Mid-month data from the Central Energy Fund (CEF) shows that fuel prices could decline in October, bringing welcome relief for motorists.
The data made available by the CEF to 16 September shows an over-recovery in both petrol and diesel prices, pointing to a possible drop of between 18 and 21 cents per litre for petrol and around 9 cents per litre for diesel.
However, the Automobile Association (AA) warns that rising oil prices and a weakening rand could flip this around before month-end.
Fuel price shifts as of 16 September (CEF):
- Petrol 95: decrease of 18 cents per litre;
- Petrol 93: decrease of 21 cents per litre;
- Diesel 0.05%: decrease of 9 cents per litre;
- Diesel 0.005%: decrease of 9 cents per litre;
- Illuminating Paraffin: decrease of 1 cent per litre.
The Central Energy Fund (CEF) has stressed that the daily snapshots are not predictive, and do not cover other potential changes like slate levy adjustments or retail margin changes which are determined by the department.
The Department of Energy makes adjustments based on a review of the full period. Furthermore, the outlook can change significantly before month-end.
Prices are affected by two main components – the rand/dollar exchange rate and charges to international petroleum product costs, largely driven by oil prices.
At mid-September, a stronger ZAR/USD exchange rate is contributing to an over-recovery of around 22 cents per litre for all fuel types, with changes to international product prices undercutting these gains.
Differences in price and refining costs for petrol and diesel create a divergent path on pricing, with diesel seeing an under-recovery of 12 cents per litre in product price changes, while petrol shows an under-recovery of 2 to 5 cents per litre.
The rand depreciated by around 1% to R14.50 against the dollar since Monday, its lowest level since the start of the month, noted Citadel Global.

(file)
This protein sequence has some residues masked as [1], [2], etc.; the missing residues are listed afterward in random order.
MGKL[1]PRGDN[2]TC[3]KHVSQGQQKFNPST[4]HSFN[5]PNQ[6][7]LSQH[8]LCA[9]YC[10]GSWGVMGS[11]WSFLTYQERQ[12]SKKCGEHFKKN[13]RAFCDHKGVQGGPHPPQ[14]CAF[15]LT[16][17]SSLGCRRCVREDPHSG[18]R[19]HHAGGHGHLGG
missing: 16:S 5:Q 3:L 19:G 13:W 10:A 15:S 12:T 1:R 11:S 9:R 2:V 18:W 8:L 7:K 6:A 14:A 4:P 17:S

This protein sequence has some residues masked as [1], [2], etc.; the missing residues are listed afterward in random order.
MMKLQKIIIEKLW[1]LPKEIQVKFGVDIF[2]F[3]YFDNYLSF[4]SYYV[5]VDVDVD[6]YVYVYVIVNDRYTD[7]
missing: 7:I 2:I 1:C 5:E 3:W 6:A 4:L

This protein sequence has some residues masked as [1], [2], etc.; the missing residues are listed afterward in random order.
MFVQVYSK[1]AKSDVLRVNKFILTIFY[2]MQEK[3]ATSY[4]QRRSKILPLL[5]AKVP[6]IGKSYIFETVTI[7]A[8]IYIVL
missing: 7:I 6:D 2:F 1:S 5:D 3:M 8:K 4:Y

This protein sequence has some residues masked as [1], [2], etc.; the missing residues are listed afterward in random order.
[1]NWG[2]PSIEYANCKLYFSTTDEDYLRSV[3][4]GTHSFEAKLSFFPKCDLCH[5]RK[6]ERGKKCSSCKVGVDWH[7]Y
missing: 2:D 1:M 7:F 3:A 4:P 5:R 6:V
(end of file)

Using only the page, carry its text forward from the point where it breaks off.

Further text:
The local unit has been pressured by weak domestic data and a more pessimistic economic outlook for the country, but has also largely taken direction from US markets.
“A decline in retail sales in July coupled with poor manufacturing data last week raised concerns about the extent of the impact of social unrest and tighter lockdown restrictions on South Africa’s economy in the third quarter,” it said.
“This was despite the fact that President Cyril Ramaphosa announced the relaxation of Covid-19 lockdown restrictions in South Africa to level 2, shortly after the unrest.”
At the same time, market sentiment continued to be hit by persistent fears of a slowdown in global growth due to the fast-spreading delta variant and the prospect of an early tapering of US Fed stimulus, it said.
The AA noted that while the rand/dollar exchange rate was flat for much of the first half of September, recent weakening, combined with higher international petroleum prices, could push fuel prices into negative territory by month-end.
“Until government manages domestic policy more effectively, the Rand will continue to expose South Africans to the full brunt of bullish oil prices, meaning South Africans are not getting fuel as cheaply as they could be,” it said.
US Oil prices drew back to around $72.60 a barrel on Thursday, having touched a two-and-a-half-month high of $73.14 a barrel earlier in the week. Brent crude is at around $75 a barrel.
Bloomberg reported that oil has gained this week due to “tighter oil market conditions, as seen in the recent steep drop in US oil inventories, but also spillover from the sharp rise in European energy prices,” said Jens Pedersen, senior analyst at Danske Bank A/S.
With the focus on high energy prices across Europe, the International Energy Agency’s executive director Fatih Birol said gas prices could remain high for weeks to come on strong demand. He also said he would be surprised to see oil above $100 a barrel, despite a strong rebound in demand this year.
“We have noted oil prices spiking above $75 a barrel in recent days, and the upward trend has been evident throughout September. Brent crude, in particular, has increased by $10 a barrel in less than a month, and the Mediterranean and Singapore prices used in South African fuel pricing are also advancing,” said the AA.
“This trend could point towards substantial future fuel price increases,” it said.
This is how the price changes are expected to reflect at the pumps:
|Fuel (Inland)||September official||October expected|
|0.05% Diesel (wholesale)||R15.49||R15.40|
|0.005% Diesel (wholesale)||R15.52||R15.43|